Leaving Your Phone Alone
September 19, 2014
We all know that texting and driving is dangerous, yet some continue to risk their lives and those of other drivers and passengers with this and other distractions behind the wheel.
In fact, statistics show distracted driving in the second-leading cause of car crash fatalities in this province, behind impaired driving. On average, 88 people are killed each year in B.C. due to driver distractions, about 30 of them right here in the Lower Mainland.
The provincial government and ICBC have launched a campaign to once again remind people about the implications of texting, reading or doing other things behind the wheel other than just driving.
The campaign includes new TV, radio and theatre advertisements and other public service announcements, as well as stepped up police enforcement of distracted driving around the province.
The goal is to remind people that nothing should be as important when you’re driving as what’s on the road around you.
“There really is no excuse for looking away from the road for a text, call or other distraction,” says Suzanne Anton, Attorney General and B.C.’s Minister of Justice.
“Both enforcement and advertising are ramping up to help reinforce a simple yet vital message: if you’re driving, keep your hands on the wheel and your eyes on the road.”
Todd Stone, Minister of Transportation and Infrastructure, says drivers are four times more likely to crash if they’re using their phone while driving.
“We are asking drivers to leave their phones alone and stay focused on the road. A text or a call is not worth risking your life over.”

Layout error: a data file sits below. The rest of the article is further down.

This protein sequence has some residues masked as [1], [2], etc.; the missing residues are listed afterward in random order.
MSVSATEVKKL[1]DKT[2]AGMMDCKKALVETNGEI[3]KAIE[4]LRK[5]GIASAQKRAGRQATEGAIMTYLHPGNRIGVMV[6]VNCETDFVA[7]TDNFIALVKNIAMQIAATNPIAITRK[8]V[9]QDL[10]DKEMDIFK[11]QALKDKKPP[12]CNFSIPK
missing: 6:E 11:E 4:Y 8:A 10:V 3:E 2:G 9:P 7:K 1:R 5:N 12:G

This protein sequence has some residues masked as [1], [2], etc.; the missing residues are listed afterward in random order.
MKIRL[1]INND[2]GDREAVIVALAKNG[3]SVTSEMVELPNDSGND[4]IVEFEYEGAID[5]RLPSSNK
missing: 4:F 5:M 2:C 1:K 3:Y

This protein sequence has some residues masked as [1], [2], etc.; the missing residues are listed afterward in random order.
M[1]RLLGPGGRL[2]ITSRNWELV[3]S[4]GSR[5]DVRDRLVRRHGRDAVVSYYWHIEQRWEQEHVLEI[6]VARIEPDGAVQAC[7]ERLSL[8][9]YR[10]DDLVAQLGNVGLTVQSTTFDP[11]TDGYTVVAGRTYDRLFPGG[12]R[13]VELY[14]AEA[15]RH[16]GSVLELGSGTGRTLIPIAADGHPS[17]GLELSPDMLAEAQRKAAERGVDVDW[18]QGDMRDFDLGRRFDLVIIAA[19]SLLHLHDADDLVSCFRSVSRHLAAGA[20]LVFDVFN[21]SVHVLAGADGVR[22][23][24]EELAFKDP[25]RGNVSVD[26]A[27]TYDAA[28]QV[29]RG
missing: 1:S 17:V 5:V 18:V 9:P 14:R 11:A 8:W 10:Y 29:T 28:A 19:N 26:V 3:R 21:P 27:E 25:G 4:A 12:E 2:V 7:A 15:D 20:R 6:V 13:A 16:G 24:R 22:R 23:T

The campaign also includes special decals developed by ICBC for its customers to display on their vehicles as a statement to other drivers that they don’t use their cellphone while driving. They encourage other drivers to do the same. You can pick one up at an ICBC driver licensing offices and participating Autoplan broker locations across B.C.
Volunteers with Cell Watch, an educational initiative aimed at reducing distracted driving, will also be reminding drivers to leave their phones alone and visiting community events with a driving simulator that the public can try.
This latest distracted driving campaign is clearly needed. A recent Ipsos Reid survey commissioned by ICBC shows that 84 per cent of B.C. drivers who own cell phones agree that texting while driving is risky, yet 25 per cent admit doing it.
John Dickinson, ICBC’s director of road safety, says distracted driving is a growing concern as more people become dependent on staying connected.
He says drivers automatically reach for their phone when they hear a text message or phone call – a bad habit that needs to be broken.
“Getting people to leave their phone alone while driving will go a long way to making our roads safer and in reducing claims costs and insurance rates,” he says.
I couldn’t agree more, and with all the new hands free technology available in today’s new cars and trucks, it’s not a difficult feat. Let’s all do our part to keep our roads safe.
For more tips and information on this year’s distracted driving campaign, visit icbc.com.
Blair Qualey is President and CEO of the New Car Dealers Association of BC. You can email him at firstname.lastname@example.org.
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